Western officials say the Islamic Republic's proposed topics of discussion ignore the elephant in the room.
Iran refuses to negotiate on nuclear programme
A day after submitting long-promised proposals supposedly aimed at defusing tensions with western powers, Iran vowed yesterday that it would not negotiate on the issue of most concern to them: its nuclear programme. Tehran delivered its offer on the same day that the United States warned that the Islamic Republic is moving closer to being able to make a nuclear bomb.
"These talks do not include Tehran's nuclear programme and legal activities in this connection," said Ali Asghar Soltanieh, Iran's envoy to the UN's nuclear watchdog agency. Iran's characteristically defiant public stance will add to mounting domestic pressure on Barack Obama, the US president, to impose tough new sanctions on Tehran, including a possible embargo on petrol imports. However, Iran experts, although not optimistic, cautioned that the Iranian proposals, which apparently failed to address Tehran's nuclear programme, might be a starting point if both sides are genuinely committed to solving the crisis through diplomatic means.
"The Iranians are not going to accept without a fight on the parameters of the [international] proposals. It's important for them to have some of their own parameters included," said Trita Parsi, the president of the National Iranian American Council, which promotes dialogue between Tehran and Washington. "There's going to be a negotiation about the shape of the table before there's a negotiation about substance," he said, while stressing he had not seen the Iranian proposals.
Mr Soltanieh said: "Tehran is prepared to have fair and substantive talks about various problems, including the guarantee of access by all countries to nuclear energy and preventing the proliferation of nuclear arms." Western officials who saw the as yet undisclosed Iranian proposals portrayed them as nebulous and hastily-written and said they ignored the vital question of Tehran's nuclear programme. The last point was effectively confirmed by several senior Iranian officials this week, including President Mahmoud Ahmadinejad, who declared on Monday: "From our point of view, Iran's nuclear issue is over." Instead, he offered to discuss "global issues" with Mr Obama, provided the international media are present.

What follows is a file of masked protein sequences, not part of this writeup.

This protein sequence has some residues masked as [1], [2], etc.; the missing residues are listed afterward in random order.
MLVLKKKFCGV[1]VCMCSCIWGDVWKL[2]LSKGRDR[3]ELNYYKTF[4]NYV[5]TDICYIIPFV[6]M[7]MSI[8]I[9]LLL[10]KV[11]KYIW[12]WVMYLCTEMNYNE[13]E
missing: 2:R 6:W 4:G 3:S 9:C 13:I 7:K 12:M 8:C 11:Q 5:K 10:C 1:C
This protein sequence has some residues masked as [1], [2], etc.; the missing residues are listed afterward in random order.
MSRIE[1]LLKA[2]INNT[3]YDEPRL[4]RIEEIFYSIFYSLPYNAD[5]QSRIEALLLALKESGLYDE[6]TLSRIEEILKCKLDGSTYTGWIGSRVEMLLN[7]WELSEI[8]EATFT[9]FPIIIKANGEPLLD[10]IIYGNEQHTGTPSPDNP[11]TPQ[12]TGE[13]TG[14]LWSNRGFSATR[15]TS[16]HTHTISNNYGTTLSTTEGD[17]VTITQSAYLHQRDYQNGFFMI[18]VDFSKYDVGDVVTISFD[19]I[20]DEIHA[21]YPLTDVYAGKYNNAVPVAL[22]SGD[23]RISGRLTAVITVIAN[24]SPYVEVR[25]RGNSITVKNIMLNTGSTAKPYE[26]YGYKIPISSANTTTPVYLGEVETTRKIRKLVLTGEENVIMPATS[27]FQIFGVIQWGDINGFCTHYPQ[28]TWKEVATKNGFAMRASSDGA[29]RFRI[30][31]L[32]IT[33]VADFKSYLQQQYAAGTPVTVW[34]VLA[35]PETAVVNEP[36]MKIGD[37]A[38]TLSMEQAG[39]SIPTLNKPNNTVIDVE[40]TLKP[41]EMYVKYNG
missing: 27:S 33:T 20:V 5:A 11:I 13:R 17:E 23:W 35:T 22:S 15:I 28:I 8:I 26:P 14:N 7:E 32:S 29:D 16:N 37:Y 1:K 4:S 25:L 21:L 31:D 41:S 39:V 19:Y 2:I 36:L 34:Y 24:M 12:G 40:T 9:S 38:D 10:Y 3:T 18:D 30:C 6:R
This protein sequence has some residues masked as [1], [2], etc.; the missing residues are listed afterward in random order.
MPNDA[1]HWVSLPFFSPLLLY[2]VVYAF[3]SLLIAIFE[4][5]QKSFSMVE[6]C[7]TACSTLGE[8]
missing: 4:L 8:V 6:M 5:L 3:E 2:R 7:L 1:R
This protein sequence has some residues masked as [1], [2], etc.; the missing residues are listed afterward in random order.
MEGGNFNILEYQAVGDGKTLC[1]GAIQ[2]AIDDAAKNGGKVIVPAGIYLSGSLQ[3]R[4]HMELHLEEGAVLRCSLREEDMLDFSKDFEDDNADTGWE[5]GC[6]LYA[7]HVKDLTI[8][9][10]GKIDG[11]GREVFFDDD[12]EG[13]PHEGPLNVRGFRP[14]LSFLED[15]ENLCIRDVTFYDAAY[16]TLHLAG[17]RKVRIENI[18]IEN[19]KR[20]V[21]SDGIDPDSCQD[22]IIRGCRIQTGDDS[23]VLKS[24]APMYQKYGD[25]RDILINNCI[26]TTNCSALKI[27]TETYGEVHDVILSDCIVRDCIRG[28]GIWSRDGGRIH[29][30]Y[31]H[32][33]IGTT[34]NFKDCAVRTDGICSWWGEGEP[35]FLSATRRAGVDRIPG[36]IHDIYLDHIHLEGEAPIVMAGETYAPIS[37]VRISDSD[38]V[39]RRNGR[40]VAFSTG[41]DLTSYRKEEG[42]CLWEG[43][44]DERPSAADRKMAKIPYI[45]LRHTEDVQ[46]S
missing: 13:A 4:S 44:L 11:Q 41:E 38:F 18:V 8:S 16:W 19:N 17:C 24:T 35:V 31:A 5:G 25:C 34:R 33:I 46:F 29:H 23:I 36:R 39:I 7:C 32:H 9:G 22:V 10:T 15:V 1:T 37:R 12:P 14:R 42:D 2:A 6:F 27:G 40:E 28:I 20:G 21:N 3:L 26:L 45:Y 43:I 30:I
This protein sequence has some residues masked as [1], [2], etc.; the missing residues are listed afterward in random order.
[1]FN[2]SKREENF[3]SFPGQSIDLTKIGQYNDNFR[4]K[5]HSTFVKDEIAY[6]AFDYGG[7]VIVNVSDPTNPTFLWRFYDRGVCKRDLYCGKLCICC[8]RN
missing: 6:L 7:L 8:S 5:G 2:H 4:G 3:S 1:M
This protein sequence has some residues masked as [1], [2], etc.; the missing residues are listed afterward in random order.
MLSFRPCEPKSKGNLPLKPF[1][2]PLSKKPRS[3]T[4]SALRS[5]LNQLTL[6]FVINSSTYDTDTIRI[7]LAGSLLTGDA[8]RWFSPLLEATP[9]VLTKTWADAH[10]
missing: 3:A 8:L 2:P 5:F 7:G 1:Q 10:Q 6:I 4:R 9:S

Iran denies seeking anything beyond a civilian nuclear power programme to generate electricity. But it has failed to heed UN Security Council demands that it stop enriching uranium. The UN's nuclear watchdog also said in its latest, recently released report that Tehran had not co-operated with the agency's investigation "to exclude the possibility of military dimensions to Iran's nuclear programme".
Tehran's critics will see the Iranian proposals as offering a mere semblance of compromise to buy time and sow divisions at the UN Security Council, setting the stage for a diplomatic showdown over new sanctions between Western powers on one side and China and Russia on the other. Washington has set an end of September deadline for Iran to respond to a six-month-old invitation to talks on its nuclear programme from the US, China, Russia, Britain, France and Germany.
Professor Gary Sick, a preeminent Iran expert at Columbia University in New York, said there would be "a tremendous amount of media noise in the next month or so coming out of Congress and elsewhere saying that Iran has failed to meet its responsibilities and there's no choice now but just to go for sanctions". He had not seen the Iranian proposals and said it was "entirely possible" they offered nothing new but suggested much could depend on the real intentions of both sides. Iran, for instance, had talked in favour of non-proliferation. "Do you take that not as an answer but as a beginning point?" Prof Sick said in an interview. "If you are committed to trying to provide greater monitoring and inspection - greater transparency ? of Iran's [nuclear] programme, then you look at it in terms of what kind of openings does this provide."
Iran's post-election turmoil, however, does not augur well for a diplomatic breakthrough. Even in the best of times, Iran's complex Islamic power structure was never well-suited to making clear decisions on changing strategic direction. If Washington genuinely wants serious negotiations with Iran, it will want to be sure the government in Tehran can deliver. "I think there are major questions about them being capable of doing that," Prof Sick said. "So the odds are stacked very strongly in favour of rejecting this [the Iranian proposals] out of hand and doing nothing more with it."
The US warned on Wednesday that the Islamic Republic is nearly, or already, in possession of enough low-enriched uranium to produce a bomb, if it is further enriched to weapons-grade level. "Ongoing enrichment activity ? moves Iran closer to a dangerous and destabilising possible breakout capacity," said Glyn Davies, the US ambassador to the International Atomic Energy Agency, the UN's nuclear watchdog. "We have serious concerns that Iran is deliberately attempting, at a minimum, to preserve a nuclear weapons option."
They were the most strongly worded remarks yet from the Obama administration on Iran's alleged nuclear threat and clearly designed to rally the international community behind a united response to Iran's steadily growing nuclear prowess. But a fourth set of UN sanctions against Iran could well prove ineffective or even backfire by enabling Mr Ahmadinejad's embattled government to blame outside powers for any ensuing misery. Prof Sick said: "Sanctions aren't going to solve the problem at all but it does give the impression of doing something."